SkillsFuture Fellowship recipient has an ardent interest in plants and lifelong learning

Mr Michael Teh Hock Beng received the SkillsFuture Fellowship Award while his company got the Employer Award. PHOTO: NATURE LANDSCAPES

SINGAPORE - Mr Michael Teh Hock Beng, 66, the managing director of Nature Landscapes, has been in the horticulture industry in Singapore for 40 years.

On Wednesday (Jan 20), both he and his firm were the recipients of SkillsFuture awards.

Mr Teh, an advocate of lifelong learning, received the SkillsFuture Fellowship Award, while his company got the Employer Award.

"Lifelong learning is truly what it means - life; long. You need to just tell yourself that you cannot stop learning. Otherwise, you will become a relic of the past," he said before receiving the award.

Mr Teh is now keen to enrol in two programmes: an arborist programme to be certified by the International Society of Arboriculture (ISA), and the Certified Practising Horticulturist Programme.

Both these programmes are joint initiatives by ISA and the Australian Institute of Horticulture respectively with the Centre for Urban Greenery and Ecology (CUGE), a division of the National Parks Board (NParks).

Mr Teh said that he wanted to enrol in them to be a "responsible practitioner" and to provide a good example to his colleagues that it is "never too old to learn".

Inspired by his mother's love for gardening and his own interest in plants, the horticulture veteran has a degree in estate management from the National University of Singapore (NUS).

He set up Nature Landscapes in 1981 and it employs over 500 people today.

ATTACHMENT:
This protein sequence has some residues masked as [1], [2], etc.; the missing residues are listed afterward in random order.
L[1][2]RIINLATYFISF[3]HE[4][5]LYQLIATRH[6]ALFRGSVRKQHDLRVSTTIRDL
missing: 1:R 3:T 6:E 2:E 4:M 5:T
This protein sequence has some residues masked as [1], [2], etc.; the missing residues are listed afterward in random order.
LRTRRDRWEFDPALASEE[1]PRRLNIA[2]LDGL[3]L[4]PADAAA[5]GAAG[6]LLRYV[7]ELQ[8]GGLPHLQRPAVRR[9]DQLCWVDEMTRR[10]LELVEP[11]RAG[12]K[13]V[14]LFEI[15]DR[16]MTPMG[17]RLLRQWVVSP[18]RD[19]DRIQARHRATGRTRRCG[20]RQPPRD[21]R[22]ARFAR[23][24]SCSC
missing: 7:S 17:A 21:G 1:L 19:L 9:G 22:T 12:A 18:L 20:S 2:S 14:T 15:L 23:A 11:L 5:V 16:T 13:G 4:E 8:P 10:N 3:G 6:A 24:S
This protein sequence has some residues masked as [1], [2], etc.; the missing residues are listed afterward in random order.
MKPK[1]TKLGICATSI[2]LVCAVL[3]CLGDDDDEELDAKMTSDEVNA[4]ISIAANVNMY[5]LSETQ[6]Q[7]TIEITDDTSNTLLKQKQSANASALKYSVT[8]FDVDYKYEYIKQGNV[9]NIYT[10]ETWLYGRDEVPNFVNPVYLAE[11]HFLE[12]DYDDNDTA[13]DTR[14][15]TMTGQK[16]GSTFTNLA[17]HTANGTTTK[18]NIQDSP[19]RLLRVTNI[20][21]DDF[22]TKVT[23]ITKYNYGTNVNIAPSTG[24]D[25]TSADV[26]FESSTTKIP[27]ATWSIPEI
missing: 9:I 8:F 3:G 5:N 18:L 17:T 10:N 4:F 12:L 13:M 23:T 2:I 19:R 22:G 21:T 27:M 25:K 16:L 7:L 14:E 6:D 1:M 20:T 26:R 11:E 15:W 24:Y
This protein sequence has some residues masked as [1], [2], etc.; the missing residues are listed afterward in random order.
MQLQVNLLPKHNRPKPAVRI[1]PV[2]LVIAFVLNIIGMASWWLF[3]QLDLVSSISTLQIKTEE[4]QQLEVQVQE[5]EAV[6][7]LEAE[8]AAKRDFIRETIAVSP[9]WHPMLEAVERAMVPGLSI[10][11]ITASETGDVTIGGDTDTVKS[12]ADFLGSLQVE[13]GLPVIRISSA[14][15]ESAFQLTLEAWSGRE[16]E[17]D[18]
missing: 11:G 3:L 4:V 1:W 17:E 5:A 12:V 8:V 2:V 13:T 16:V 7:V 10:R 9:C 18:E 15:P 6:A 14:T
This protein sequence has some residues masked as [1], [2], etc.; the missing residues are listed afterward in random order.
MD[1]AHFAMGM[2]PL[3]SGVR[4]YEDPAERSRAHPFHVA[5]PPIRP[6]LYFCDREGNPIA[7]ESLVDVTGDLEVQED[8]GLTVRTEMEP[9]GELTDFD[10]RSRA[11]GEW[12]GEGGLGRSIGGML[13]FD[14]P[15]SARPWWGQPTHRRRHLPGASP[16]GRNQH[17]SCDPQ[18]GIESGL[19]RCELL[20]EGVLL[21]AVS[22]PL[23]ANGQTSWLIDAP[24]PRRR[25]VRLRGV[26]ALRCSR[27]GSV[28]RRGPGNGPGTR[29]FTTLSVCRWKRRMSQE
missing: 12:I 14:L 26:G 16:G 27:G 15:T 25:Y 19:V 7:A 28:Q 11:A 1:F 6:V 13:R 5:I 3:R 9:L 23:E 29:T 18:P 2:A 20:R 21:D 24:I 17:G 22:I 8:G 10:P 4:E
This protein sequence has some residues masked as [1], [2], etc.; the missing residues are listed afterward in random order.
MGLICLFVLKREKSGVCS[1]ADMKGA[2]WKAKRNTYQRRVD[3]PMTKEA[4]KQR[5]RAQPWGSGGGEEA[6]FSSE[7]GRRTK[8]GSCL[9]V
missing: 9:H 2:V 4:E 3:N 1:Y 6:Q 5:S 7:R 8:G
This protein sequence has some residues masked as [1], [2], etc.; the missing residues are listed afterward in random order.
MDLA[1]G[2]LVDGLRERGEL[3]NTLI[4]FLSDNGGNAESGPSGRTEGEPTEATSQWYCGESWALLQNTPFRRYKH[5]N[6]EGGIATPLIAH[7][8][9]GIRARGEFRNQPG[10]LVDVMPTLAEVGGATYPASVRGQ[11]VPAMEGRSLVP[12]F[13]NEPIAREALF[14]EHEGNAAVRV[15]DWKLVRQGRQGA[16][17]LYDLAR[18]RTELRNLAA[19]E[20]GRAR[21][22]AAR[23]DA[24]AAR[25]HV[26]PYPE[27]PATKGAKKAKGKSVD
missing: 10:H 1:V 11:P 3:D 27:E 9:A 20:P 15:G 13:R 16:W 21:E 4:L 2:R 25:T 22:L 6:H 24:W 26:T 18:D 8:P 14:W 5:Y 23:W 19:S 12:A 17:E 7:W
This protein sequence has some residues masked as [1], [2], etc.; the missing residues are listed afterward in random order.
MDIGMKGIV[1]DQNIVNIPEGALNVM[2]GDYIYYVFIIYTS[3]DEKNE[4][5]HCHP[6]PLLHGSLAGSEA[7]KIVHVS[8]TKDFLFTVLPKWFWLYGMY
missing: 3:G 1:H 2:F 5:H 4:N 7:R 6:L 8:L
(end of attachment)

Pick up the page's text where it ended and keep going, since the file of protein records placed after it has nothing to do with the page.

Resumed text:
Mr Teh and Ms Jacqueline Allan, 53, an executive director at Nature Landscapes, developed an exclusive training curriculum for their employees with the intention of becoming a premium landscape company.

The curriculum, which was revised in 2017, involves on-the-job training, learning from fellow colleagues and "off-the-shelf" courses in things such as soft skills.

Mr Teh and Ms Allan said that they found the revised curriculum to be more effective.

Ms Allan said that 460 employees had undergone the training programme and 98 per cent of them had experienced some form of training.

During the circuit breaker and to overcome the shortage of foreign workers, Nature Landscapes employed an additional 100 Singaporeans on a part-time basis. All were facing the prospect of wage cuts or unemployment.

Speaking about the contributions of his industry over the years, Mr Teh pointed to the greenery in Singapore.

"If you look around at what Singapore has done today, we would not have achieved all this without having the technical abilities to become a garden city. All this does take skills, technology and knowledge."

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